Government data suggests Canadian protests had little effect on cross-border freight

April 25, 2022

Tyson Fisher


Cross-border truck freight remained mostly stagnant in February, with official government data suggesting the Canadian protest blockading the northern border had little to no effect on North American commerce.

According to the latest data from the Bureau of Transportation Statistics, freight hauled by trucks across the borders increased slightly by 0.3% in February compared with the previous month. There was a modest 0.5% dip in Mexico truck freight. However, Canadian cross-border truck freight increased by 1.5%.

The increase in cross-border truck freight moving through the northern border comes despite protests from Canadian truckers in February.

On Jan. 29, thousands of demonstrators took part in a convoy that reached Ottawa.

Several media outlets reported that protesters impeded access to the busiest international crossing in North America. The Ambassador Bridge was closed to Canada-bound traffic on Feb. 8, according to the Michigan Department of Transportation and the Canadian government. Trucks were told to cross at another bridge about 60 miles away.

Cross-border truck freight chart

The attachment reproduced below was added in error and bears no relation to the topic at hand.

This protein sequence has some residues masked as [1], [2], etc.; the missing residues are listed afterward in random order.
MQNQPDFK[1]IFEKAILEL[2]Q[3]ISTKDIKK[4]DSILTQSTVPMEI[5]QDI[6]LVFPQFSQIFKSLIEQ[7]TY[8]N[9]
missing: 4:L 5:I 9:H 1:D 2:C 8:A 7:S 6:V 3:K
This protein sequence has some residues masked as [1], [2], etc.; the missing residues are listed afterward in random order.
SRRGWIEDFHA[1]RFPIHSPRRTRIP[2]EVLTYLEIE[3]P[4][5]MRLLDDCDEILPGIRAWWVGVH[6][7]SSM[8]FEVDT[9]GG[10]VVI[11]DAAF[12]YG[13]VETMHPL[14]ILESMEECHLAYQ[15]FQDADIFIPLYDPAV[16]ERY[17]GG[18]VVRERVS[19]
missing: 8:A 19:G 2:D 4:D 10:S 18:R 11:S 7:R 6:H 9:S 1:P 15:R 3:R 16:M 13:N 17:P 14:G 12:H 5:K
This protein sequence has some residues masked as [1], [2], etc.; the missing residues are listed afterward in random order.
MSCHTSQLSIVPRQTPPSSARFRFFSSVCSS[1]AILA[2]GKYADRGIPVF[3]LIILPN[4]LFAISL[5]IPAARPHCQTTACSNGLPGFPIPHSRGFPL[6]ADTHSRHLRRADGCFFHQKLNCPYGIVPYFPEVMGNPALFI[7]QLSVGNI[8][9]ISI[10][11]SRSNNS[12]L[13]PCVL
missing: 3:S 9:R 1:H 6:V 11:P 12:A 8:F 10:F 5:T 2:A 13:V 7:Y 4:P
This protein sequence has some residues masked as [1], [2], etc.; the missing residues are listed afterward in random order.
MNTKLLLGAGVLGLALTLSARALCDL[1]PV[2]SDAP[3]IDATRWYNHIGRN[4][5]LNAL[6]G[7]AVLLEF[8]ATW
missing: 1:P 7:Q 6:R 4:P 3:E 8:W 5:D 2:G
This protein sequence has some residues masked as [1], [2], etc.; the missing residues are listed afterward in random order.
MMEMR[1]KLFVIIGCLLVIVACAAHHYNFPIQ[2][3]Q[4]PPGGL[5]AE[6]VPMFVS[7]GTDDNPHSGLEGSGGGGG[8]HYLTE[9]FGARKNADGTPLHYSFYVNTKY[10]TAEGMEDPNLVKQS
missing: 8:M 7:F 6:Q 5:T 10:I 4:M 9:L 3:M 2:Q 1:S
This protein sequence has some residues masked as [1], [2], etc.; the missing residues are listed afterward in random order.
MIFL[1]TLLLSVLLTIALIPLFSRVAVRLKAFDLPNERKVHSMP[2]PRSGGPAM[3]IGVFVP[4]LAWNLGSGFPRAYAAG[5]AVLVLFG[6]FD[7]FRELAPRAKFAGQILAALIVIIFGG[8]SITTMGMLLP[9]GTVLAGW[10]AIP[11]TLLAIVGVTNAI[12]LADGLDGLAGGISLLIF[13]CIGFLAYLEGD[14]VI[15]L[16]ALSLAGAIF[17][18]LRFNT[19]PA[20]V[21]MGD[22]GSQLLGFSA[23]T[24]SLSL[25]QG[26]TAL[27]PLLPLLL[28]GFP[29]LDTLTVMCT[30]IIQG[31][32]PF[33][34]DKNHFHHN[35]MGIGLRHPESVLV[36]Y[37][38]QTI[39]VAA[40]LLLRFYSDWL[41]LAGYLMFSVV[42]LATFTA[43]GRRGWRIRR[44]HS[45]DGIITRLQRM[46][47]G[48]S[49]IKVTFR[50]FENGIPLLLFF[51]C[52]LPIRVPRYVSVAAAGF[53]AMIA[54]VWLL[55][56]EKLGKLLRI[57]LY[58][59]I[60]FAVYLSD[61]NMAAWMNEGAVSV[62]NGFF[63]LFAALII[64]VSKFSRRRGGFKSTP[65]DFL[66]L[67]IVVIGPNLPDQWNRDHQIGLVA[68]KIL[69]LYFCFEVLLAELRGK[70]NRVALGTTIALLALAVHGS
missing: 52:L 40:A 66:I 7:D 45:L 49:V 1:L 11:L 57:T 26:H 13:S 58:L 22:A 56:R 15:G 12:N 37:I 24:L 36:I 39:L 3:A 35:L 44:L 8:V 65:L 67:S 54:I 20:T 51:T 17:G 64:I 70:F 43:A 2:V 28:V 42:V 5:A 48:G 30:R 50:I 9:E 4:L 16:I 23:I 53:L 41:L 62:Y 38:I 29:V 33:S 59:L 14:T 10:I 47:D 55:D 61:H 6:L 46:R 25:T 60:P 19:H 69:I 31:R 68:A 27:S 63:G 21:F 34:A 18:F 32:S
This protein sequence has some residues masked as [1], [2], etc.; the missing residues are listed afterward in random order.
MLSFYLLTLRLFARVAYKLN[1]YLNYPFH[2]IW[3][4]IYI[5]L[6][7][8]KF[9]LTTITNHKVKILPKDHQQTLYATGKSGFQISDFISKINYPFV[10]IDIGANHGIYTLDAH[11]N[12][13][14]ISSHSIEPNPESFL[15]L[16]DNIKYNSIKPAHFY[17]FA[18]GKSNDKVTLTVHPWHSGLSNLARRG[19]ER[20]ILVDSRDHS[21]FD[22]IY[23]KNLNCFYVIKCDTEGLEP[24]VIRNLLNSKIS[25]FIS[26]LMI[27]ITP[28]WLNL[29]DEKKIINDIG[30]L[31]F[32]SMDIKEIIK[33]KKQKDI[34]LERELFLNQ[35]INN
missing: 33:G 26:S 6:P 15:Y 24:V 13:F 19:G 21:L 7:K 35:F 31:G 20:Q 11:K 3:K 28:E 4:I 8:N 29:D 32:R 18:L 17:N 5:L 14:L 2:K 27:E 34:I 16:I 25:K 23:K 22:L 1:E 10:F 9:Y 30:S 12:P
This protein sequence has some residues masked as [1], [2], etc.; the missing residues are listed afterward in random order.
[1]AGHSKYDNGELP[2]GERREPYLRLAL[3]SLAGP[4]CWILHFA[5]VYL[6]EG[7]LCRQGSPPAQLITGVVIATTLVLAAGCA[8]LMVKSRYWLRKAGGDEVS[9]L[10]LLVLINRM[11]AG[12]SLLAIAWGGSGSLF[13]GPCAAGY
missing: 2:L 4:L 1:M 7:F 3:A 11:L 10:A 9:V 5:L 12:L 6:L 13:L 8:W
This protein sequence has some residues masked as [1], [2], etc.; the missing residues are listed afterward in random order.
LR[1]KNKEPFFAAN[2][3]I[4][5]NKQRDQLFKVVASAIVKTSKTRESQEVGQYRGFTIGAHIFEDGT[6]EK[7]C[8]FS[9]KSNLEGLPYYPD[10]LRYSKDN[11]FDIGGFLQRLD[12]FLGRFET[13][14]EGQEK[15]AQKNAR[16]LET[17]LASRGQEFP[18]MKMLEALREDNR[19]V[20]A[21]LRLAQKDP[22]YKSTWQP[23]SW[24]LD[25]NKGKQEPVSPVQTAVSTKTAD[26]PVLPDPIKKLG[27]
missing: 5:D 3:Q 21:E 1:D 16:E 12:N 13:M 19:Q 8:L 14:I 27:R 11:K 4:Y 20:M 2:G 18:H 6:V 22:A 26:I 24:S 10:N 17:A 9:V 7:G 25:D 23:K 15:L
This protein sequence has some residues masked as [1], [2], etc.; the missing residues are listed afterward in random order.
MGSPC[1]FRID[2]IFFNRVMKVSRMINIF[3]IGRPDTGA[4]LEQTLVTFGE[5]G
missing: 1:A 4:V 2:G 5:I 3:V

Cross-border truck freight by value moving through the Detroit crossing compared with all Canadian crossings in the last 12 months.

However, the data suggests some disruption to truck traffic at the Detroit border. Cross-border truck freight at the Detroit crossing dropped by 15%, the only decrease among the top five U.S. ports. On the other hand, there was also an 18% decrease in rail freight at the Detroit border crossing.

Historically, truck freight crossing Detroit in February has remained mostly stagnant. Not counting pandemic years of 2020 and 2021, trucks crossing the Ambassador Bridge in February went either up or down by about 1% or less compared with the previous month. In 2015, truck traffic dropped by nearly 8%.

Overall, there was a net increase in Canadian imports and exports moved by trucks this year. In fact, February prevented a loss streak for cross-border truck freight in Canada. In December, Canadian truck freight dropped by 6%, followed by a 5% drop in January. LL